3. Results and discussion

3.1. Phase structure and grain size

Fig. 2(a) provides the X-ray diffraction (XRD) patterns of xBNS ceramics at RT with enlargements of the diffraction peaks at (110) and (200). Predictably, the phase structure changed significantly after the addition of BNS. The composition when x = 0.05 exhibited an orthorhombic (O) perovskite structure with the several almost indiscernible AFE peaks [red arrows in Fig. 2(a)]. When x = 0.1, the O phase transformed into the tetragonal (T) phase. The phase structures for 0.10BNS ceramics can be discerned from the Rietveld refinement [Fig. 2(b)]. The small reliability factor [inset of Fig. 2(b)] indicates that these results are reliable. With a further increase in BNS content (0.15 ≤ x ≤ 0.22), the splitting (200) diffraction peaks at 2θ∼46° present low left and high right, and the diffraction peak intensity ratio is 1:2, indicating that the ceramics mainly present a tetragonal structure. In addition, the phase structure of xBNS ceramics gradually transformed into a weakly polar phase with the increasing x, as evidenced by the Raman spectra and ferroelectric data discussed later in this article. In other words, ceramics have a tendency to transform to a pseudo cubic phase, which can also be verified by the gradually merged (200) diffraction peaks. An impurity phase Sn2Nb2O7 (PDF-#: 23–0593) can be observed in x ≥ 0.15, and may have been caused by the volatilization Bi and Na, which have a low melting point. In addition, the diffraction peaks at (110) and (200) gradually moved toward lower angles, implying an enlarged unit cell volume in the xBNS ceramics [31]. Fig. 2(c) presents the representative SEM images and grain size distributions of xBNS ceramics. The average grain size first decreased and then increased as the x value increased [inset of Fig. 2(c)]. The decrease in grain size at low BNS contents was attributed to higher lattice strain energy, while the increase at high BNS contents was ascribed to the absence of Na and Bi [32]. In summary, a relatively small average grain size, a uniform element distribution [see Fig. S2] and a dense microstructure were achieved in 0.10BNS ceramics, which is conducive to acquire a strong Eb.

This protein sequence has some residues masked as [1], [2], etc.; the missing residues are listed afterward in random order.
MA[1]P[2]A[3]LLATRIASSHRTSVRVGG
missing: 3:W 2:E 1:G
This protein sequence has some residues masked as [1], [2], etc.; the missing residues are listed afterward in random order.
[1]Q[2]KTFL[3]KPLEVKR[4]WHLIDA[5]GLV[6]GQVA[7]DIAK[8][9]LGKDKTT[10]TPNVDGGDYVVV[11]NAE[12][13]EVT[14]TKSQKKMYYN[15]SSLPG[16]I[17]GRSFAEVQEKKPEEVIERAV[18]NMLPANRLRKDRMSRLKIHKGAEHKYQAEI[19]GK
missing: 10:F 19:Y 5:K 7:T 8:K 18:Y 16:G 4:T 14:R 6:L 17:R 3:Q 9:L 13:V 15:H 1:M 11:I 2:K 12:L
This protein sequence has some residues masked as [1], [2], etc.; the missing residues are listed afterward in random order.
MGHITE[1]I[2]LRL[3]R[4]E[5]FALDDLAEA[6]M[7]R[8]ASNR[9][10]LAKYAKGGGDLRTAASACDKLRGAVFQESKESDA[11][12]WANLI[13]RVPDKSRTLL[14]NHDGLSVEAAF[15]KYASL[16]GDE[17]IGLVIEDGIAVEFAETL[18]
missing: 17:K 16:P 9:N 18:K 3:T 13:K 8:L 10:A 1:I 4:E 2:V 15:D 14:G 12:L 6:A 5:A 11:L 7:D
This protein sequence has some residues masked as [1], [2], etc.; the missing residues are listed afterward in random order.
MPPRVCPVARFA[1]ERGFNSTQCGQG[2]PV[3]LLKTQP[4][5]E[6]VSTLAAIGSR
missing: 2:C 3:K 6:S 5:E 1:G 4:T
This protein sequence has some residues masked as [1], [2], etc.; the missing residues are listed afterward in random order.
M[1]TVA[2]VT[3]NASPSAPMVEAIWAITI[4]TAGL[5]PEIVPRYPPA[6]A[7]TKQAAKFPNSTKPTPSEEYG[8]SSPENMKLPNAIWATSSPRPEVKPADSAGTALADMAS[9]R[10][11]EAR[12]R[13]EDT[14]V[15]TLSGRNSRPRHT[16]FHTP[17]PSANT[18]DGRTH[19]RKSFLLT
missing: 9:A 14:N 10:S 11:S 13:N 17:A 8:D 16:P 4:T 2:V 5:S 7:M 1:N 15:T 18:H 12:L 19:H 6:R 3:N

Fig. 2. (a) XRD patterns of xBNS ceramics. (b) Representative SEM images for xBNS ceramics. (c) Rietveld refinement for 0.10BNS at RT.

To better characterize the evolution of local structures, Raman spectroscopy was performed at RT (Fig. 3). Predictably, the number of Raman spectra peaks is significantly reduced once x increased above 0.10, which is consistent with the transition from an O to a T phase, as suggested by the XRD results. Fig. 3(b) displays the spectral deconvolution of all samples using the Gaussian function. The fitted curve (the red line) coincides with the measured data (the black line) and has excellent correlation (R² > 0.9995). The peak positions and the intensities for the different ceramics are presented in Fig. 3(c) and (d). All peaks for the B-O band and the BO6 octahedra region softened in intensity and broadened as the BNS content increased. This was ascribed to an increase in structural disorder and a decrease in the unit cell polarity [33]. Thus, the relaxor characteristics of the system were enhanced by increasing BNS content. These structural changes are conducive to the reduction of the ferroelectric phase in NN ceramics, thereby further optimizing energy storage.

Fig. 3. (a) Raman spectra of xBNS ceramics. (b) Deconvolution of the spectra into Gaussian-Lorentzian-shaped peaks. (c) Variations in peak frequency for different BNS contents. (d) Variations in peak intensity for different BNS contents.

3.2. Dielectric properties